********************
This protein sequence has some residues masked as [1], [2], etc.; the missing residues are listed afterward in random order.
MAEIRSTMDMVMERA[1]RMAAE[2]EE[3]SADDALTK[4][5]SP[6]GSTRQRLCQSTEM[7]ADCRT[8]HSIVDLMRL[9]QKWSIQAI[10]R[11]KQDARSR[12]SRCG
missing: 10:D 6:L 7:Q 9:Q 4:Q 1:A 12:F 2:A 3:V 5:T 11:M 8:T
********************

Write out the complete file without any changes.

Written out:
This protein sequence has some residues masked as [1], [2], etc.; the missing residues are listed afterward in random order.
MAEIRSTMDMVMERA[1]RMAAE[2]EE[3]SADDALTK[4][5]SP[6]GSTRQRLCQSTEM[7]ADCRT[8]HSIVDLMRL[9]QKWSIQAI[10]R[11]KQDARSR[12]SRCG
missing: 10:D 6:L 7:Q 9:Q 4:Q 1:A 12:F 2:A 3:V 5:T 11:M 8:T